Since it's been a few days, I thought I would add a new post rather than just submit a combox entry.
The conversation ensued as to what makes for a "run of the mill psychological excuse," to which Theresa added:
I think I spent many years making the kind of confessions you are talking about -- nothing terribly specific, and nothing that accused myself of much. I think the problem was that I needed to "grow up" in my ability to make a good Confession. A confessor once directed me to an Examination of Conscience at St. Gertrude's website, (www.stgertrude.org, under "Resources") and he recommended that I review it every day. It has helped tremendously as I try to get at those specific sins and accuse myself appropriately. Maybe you could hand these out to penitents who are struggling to make a good confession!
I think she nailed what i was thinking: nothing terribly specific, nothing that accuses of anything. It is just a bunch of generalities, with a lot of story, yet not much content. Think a Danielle Steele novel. (Just to be clear, I've never read one!)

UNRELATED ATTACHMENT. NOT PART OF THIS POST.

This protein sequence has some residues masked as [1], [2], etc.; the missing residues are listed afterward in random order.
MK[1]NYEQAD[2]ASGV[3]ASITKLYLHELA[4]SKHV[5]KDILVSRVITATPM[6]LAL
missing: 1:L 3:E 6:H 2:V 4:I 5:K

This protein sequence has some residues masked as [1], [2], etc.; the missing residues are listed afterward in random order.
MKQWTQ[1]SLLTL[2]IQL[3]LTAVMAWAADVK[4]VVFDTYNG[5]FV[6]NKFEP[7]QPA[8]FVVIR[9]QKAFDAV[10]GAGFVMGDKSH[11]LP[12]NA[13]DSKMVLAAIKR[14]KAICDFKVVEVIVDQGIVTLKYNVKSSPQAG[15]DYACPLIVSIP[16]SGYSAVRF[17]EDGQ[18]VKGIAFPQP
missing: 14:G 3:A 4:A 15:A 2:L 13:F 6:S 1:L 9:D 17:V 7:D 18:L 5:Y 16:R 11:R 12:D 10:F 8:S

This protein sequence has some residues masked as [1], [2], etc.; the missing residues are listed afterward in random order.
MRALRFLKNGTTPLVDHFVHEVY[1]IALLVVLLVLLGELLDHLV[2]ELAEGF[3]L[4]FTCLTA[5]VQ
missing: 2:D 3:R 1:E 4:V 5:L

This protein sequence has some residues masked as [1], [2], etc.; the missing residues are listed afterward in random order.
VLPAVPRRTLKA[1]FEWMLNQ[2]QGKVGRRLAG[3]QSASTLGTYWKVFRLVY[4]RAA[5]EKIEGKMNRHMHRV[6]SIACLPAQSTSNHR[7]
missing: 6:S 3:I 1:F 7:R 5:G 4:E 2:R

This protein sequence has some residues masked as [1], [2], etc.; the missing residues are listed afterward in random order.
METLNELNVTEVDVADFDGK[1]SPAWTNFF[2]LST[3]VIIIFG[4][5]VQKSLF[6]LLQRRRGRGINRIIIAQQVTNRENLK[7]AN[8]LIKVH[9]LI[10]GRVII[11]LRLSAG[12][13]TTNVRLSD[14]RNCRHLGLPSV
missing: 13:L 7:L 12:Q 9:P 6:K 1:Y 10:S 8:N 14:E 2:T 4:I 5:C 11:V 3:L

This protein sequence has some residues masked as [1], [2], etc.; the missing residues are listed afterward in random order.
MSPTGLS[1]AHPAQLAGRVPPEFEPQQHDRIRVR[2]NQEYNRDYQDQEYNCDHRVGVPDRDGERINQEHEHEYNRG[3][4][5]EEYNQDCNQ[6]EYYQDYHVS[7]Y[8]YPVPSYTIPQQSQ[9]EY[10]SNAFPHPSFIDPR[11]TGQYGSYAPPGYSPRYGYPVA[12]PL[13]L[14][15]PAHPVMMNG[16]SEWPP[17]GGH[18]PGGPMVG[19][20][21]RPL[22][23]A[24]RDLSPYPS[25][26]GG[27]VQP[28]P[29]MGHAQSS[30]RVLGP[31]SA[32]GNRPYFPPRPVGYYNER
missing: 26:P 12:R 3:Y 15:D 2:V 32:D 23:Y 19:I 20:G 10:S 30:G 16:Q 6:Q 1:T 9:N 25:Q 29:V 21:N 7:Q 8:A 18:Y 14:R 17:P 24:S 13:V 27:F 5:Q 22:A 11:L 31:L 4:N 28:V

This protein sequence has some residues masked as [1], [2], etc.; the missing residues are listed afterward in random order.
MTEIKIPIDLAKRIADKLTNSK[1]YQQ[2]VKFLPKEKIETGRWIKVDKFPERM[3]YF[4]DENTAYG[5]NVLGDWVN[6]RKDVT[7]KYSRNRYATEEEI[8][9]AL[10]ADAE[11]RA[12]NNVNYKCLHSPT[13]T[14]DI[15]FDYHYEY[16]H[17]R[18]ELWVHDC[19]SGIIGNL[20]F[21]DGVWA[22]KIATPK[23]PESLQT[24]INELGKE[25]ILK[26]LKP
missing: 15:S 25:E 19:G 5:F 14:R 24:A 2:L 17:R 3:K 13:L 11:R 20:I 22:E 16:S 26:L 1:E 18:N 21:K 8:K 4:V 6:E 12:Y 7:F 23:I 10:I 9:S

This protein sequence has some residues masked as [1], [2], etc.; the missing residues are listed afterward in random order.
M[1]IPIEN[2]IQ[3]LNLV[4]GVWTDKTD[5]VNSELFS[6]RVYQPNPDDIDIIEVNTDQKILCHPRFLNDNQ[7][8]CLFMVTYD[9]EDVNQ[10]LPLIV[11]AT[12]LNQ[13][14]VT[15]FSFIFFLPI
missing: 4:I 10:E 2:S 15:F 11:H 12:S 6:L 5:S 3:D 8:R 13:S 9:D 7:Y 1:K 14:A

So, if you find yourself giving long, drawn out explanations as to why, perhaps, this might or might not possibly be sinful, think to yourself: "Less story, more sin." Give the priest the context, but don't go into gory details. Especially this time or year, as we usually have lines and have to get through a number of penitents in a short amount of time.
Since my brain is running at 50% at best currently, examples:
- My husband did this and I got a little upset at him. (Remember, confess your sins, not your husband's!)
- I felt bad about this. (Ok, guilt can be a sign of the sin, but guilt is not in itself a sin.)
- excuses are out, let the priest figure out if there are extenuating circumstances.
Ok, brain is going quickly and I have to hear more confessions tonight, so I got to recharge somehow. I'll fill in as I remember.